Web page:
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Andrew Johnson, National Review Online, October 1, 2013, “100 Unintended Consequences of Obamacare.”



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Links to Articles on Minimum Wage

Mark Skousen, Eagle Daily Investor, Sept. 26, 2013, “Minimum Wage Minimizes Job Growth”,

Skousen links to a July 2013 study done by Jonathan Meer and Jeremy West of Texas A&M University, which concludes “that job growth declines significantly in response to increases in the minimum wage.”   Full text:

John Cochrane Blog, The Grumpy Economist, Sept. 19, 2013

Thomas Sowell, The New York Post, September 17, 2013,


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Art Carden on Minimum Wage and McDonald’s Workers

From Art Carden in Forbes, July 30, 2013, “Would a Higher Minimum Wage Help McDonald’s Workers?”



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Matt Ridley, More Wealth Taxes Are Coming?

From his New York Times article, July 20, 2013, “Wealth Taxes: A Future Battleground”

Key points,

  • Wealth has accumulated faster than income in recent decades
  • While a review of ‘debt to GDP’ can reveal scary numbers, looking alternatively at ‘debt to wealth’ is less forbidding.

Higher wealth in a nation means that there is more to take, and growing inequality means there are more problems that its government might seek to remedy.

Historically, economists…have generally favored taxes on consumption, on the grounds that they would do the least damage to long-term savings, investment and economic growth.

…in some eyes, rising wealth will become a tempting target for short-term political gain.

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The Unions and Detroit–Not the Problem?

John Tamny’s piece in Forbes, July 21, 2013, entitled “The Unions Didn’t Bankrupt Detroit, But Great American Cars Did,” provides an interesting take on the issue, using Silicon Valley as a contrast.

Tamny spends time recounting the damage done to Detroit by a free floating currency and the recent auto bailouts,

The weak dollar made the Big Three uncompetitive, and the bailouts simply added gasoline to the fire.

…having been saved by a federal government that never hands out billions for free, they’re now a creature of a meddling Washington, D.C. …and a dying union movement.

Tamny then discusses how easy it has become to make good cars, in his words ‘yesterday’s innovation.’

…because they’re yesterday’s innovation the profits in the space aren’t sufficient to attract talent or investment.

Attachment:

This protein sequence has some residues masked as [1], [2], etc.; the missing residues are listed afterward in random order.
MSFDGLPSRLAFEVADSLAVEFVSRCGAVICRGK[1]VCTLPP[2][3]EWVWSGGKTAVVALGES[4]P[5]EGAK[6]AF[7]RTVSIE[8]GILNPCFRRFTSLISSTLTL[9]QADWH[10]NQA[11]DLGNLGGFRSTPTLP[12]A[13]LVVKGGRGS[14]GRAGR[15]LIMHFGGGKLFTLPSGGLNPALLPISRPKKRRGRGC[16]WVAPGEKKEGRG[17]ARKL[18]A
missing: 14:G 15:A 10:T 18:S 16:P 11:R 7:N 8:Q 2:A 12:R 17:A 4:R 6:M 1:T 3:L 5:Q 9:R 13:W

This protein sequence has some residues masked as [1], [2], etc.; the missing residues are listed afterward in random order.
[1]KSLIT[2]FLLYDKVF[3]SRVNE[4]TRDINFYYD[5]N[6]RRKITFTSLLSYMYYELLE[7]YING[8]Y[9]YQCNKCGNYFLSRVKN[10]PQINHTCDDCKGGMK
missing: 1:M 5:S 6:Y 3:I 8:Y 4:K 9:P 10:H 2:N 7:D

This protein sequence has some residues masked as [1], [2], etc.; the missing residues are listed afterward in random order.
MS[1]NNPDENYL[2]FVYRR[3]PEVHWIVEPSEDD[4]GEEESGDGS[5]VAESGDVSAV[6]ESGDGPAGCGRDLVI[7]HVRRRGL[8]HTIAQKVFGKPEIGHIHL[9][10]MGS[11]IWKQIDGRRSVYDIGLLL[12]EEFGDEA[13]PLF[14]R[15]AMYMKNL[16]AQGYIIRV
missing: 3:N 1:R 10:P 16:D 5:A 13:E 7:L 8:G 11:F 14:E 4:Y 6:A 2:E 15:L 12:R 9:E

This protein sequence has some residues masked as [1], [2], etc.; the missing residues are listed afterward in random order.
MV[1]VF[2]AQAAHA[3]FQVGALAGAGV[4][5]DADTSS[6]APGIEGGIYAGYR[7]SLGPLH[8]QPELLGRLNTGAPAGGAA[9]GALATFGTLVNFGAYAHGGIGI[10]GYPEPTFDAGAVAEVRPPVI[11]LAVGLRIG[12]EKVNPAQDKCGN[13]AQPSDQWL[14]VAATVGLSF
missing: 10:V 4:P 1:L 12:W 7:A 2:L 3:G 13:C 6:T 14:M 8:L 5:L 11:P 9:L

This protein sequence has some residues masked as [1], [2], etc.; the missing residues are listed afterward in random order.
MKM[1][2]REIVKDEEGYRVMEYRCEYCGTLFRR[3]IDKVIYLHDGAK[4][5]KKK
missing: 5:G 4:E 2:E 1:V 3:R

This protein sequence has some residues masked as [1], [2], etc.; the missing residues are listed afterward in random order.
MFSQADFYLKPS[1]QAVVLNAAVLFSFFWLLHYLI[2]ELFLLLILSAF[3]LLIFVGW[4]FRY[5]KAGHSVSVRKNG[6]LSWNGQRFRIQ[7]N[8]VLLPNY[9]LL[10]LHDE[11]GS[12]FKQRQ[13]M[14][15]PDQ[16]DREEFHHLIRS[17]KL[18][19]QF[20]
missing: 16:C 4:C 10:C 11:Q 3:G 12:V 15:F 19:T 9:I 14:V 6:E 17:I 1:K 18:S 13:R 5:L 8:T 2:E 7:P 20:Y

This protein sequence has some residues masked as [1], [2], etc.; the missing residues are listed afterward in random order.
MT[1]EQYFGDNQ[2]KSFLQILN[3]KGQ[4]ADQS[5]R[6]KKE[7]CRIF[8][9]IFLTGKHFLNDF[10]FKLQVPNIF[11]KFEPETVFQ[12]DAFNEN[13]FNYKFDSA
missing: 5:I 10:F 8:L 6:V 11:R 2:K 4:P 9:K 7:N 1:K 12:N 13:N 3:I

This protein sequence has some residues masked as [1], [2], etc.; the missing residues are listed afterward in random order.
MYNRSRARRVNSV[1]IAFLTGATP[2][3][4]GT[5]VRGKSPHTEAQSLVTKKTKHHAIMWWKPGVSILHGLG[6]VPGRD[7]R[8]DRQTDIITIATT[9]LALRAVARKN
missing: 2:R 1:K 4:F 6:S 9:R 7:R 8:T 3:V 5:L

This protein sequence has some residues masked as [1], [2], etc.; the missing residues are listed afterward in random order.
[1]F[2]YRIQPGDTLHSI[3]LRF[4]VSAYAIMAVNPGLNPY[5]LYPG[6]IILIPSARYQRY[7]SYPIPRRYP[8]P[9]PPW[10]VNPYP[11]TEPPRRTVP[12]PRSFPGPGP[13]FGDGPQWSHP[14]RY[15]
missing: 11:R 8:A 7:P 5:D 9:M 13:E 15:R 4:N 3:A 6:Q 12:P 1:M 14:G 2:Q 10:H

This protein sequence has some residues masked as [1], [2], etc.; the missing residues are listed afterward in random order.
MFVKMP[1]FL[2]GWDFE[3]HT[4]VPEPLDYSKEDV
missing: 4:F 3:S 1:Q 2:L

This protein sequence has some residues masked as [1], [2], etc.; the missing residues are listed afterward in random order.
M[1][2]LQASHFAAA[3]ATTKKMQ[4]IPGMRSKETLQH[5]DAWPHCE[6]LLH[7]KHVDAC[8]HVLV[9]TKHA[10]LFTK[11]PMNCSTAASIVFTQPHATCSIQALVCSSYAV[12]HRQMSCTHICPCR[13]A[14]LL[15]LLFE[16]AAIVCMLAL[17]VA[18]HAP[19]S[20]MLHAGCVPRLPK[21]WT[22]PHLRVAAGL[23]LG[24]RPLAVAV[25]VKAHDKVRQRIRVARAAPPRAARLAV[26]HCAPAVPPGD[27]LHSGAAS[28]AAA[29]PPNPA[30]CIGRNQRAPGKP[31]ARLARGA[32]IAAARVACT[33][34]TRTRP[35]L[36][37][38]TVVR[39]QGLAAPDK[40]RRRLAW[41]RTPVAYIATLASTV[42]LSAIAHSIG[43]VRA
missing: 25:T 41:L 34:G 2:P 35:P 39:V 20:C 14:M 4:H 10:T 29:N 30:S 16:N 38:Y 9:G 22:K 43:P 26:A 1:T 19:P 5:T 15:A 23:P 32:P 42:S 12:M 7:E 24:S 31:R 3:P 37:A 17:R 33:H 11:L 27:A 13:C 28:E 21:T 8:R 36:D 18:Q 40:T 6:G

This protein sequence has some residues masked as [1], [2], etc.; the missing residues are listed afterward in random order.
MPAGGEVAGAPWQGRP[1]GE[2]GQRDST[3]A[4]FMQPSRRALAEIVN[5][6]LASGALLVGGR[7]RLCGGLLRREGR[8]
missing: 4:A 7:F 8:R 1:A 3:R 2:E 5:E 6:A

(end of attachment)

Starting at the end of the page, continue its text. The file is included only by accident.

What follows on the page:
…why produce what anyone can?  If anyone can produce something , the margins are naturally going to be small.  Cars today fall into the ‘anyone can produce them’ category, and the fact that they do explains Detroit’s demise more than anything else.

He then draws a contrast to Silicon Valley,

When Apple Inc. puts out ads about how its goods are ‘designed’ in California,’ the tech giant is speaking volumes about Detroit’s problems.

…Silicon Valley would be destitute too if its companies used limited U.S. labor to manufacture computers that anyone can make.


…Detroit is bankrupt because its biggest employers still manufacture–as opposed to simply design–cars that anyone can make.


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John Tamny on Education–It’s Not About Knowledge!

From Forbes, June 9, 2013, “Online Education Will Be the Next ‘Bubble’ to Pop.”

…college is not about learning much as we might wish it were. Online education would erase traditional schooling if learning were truly the purpose of attending Princeton, or if employers cared what was learned at Princeton.

But when parents spend a fortune on their children’s schooling they’re not buying education; rather they’re buying the ‘right’ friends for them, the right contacts for the future, access to the right husbands and wives, not to mention buying their own (“Our son goes to Williams College”) status.  The same is true for students taking out loans.

…Going to college is a status thing, not a learning thing.

Online education would bring with it real economic value if employers actually cared about the knowledge gained on campus.  The problem is that they don’t.  Education has little value no matter the school.

And from Tamny’s Forbes piece of Feb 20, 2013, “Sorry Left AND Right, No Job Requires A College Degree.”

Whether the ambition is to become an investment banker or a Starbucks barista, the dirty little secret is that nothing learned during the four (or five) fun-filled years on idyllic campuses has anything to do with either form of employment.

To believe otherwise is to believe that someone (the college professor) who for the most part lacks any background in the real-world application of finance could transfer skills to those who desire that real-world knowledge.  Lots of luck there.  If Wall Street is your goal, major in whatever interests you.  Ultimately the top financial firms are looking for ‘good athletes’, as in people who are smart and who work hard.  Anything you need to know you’ll learn on the job.

Indeed, college doesn’t make you smart or hard working as much as smart and hard working people often go to college.  Being smart is a function of curiosity that decidedly cannot be taught.  Hard work similarly lends itself to achievement in the working world, but there are no classes that teach it.  If they do exist, they’re a waste of time.